"If we want to attract industry and other things into this county, law enforcement and the fire department have to be improved."

Reed's opponent, Phillip Anderson, owner of TriStar Alternator and Starter for about 15 years, talked of his commitment to the principles of the Republican Party.

"I stand with the Republican Party because it stands for conservative values," he said, adding, "The belief of the Democratic Party is higher taxes which causes less freedom and growth of the government. The Republican Party believes in lower taxes which gives you more freedom. The Republican Party also believes government should only be big enough to do its job, and its job only."

He blamed illegal immigration for lower paying jobs, higher unemployment and lower property values in the county,

Anderson said high property taxes put elderly people in fear of losing their homes.

"Throughout the year I saved what I thought was a good amount to put away for a rainy day and to pay my taxes," he said. "Come to find out I didn't even have enough to pay all my taxes.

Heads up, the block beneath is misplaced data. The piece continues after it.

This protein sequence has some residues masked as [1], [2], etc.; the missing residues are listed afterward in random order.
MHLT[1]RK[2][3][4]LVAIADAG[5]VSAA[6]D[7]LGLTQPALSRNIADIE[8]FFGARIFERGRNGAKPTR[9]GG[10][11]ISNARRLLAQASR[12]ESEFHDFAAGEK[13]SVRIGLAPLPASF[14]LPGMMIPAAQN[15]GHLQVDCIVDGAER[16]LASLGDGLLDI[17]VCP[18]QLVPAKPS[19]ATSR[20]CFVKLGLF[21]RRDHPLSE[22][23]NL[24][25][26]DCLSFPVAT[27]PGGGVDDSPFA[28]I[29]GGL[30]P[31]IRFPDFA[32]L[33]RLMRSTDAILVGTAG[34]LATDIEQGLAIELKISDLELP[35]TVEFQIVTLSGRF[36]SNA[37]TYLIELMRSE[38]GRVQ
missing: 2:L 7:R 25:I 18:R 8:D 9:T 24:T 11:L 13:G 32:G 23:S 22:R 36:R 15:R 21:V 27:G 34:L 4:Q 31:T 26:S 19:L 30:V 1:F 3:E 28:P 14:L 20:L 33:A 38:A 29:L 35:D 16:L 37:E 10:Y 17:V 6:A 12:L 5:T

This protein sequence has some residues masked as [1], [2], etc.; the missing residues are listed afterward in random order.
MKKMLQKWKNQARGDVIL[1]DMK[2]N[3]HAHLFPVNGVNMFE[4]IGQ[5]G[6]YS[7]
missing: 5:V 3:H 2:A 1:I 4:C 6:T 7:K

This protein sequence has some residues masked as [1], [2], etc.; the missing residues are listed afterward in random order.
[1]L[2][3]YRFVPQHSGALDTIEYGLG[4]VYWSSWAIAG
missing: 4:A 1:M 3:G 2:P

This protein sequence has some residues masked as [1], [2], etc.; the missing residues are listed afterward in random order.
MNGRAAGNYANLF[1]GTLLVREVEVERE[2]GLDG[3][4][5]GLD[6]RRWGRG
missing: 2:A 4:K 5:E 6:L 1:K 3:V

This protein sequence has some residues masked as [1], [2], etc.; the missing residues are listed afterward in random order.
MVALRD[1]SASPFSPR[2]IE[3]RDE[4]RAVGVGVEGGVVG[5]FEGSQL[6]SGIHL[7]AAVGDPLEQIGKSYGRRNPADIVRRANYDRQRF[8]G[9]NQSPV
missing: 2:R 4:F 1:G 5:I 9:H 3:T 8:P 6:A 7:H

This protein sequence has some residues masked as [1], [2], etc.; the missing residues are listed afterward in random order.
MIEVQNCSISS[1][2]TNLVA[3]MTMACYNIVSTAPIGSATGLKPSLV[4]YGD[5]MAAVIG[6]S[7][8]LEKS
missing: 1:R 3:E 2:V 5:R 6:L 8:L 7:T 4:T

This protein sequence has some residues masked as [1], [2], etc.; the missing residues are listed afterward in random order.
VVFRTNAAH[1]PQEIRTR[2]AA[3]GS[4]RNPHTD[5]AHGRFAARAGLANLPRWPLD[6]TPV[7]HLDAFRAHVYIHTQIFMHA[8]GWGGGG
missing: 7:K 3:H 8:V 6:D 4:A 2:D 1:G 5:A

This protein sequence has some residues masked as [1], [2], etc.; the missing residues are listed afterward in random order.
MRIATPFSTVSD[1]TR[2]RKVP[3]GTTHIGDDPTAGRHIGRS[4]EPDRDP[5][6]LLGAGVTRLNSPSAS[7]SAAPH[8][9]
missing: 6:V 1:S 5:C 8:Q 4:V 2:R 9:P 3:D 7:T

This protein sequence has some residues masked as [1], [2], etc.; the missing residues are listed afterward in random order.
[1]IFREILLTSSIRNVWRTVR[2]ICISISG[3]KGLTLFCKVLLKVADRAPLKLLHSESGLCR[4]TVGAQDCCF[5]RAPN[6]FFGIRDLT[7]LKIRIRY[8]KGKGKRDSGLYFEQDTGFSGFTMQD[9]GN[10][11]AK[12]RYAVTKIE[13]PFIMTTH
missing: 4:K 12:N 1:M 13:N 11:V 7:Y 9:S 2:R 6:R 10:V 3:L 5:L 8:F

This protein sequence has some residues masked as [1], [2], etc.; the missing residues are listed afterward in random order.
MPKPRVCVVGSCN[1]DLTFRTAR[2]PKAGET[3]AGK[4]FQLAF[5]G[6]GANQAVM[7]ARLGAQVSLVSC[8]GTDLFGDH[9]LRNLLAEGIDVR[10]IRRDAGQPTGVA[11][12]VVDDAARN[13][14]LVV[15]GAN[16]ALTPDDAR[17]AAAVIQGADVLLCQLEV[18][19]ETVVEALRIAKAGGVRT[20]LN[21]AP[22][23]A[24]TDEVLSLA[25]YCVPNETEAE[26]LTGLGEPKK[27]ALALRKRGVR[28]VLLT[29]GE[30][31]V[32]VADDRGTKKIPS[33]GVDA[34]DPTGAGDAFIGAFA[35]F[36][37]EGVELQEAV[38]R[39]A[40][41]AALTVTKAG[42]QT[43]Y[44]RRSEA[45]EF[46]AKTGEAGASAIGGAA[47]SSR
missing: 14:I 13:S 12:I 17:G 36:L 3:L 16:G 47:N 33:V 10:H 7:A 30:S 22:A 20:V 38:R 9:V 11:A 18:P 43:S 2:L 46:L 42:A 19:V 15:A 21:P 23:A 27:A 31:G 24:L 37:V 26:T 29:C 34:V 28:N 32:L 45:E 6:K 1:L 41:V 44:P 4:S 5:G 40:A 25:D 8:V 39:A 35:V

"We need more than one Republican commissioner on the court so we're able to accomplish the goals of the Republican Party. If you elect me, property taxes, and generally, taxes, will be a priority."

He also said roads would be a priority for him as commissioner.

"Good roads throughout the county makes good economic sense that would attract new housing and new businesses throughout the county. And I believe there are different ways that we can spend our dollars ... I have heard stories of people not being able to sell their property for the price they wanted because of poor roads."

He said he would be a good candidate because of his experience as a business owner, as well as his experience in the military and as a volunteer firefighter.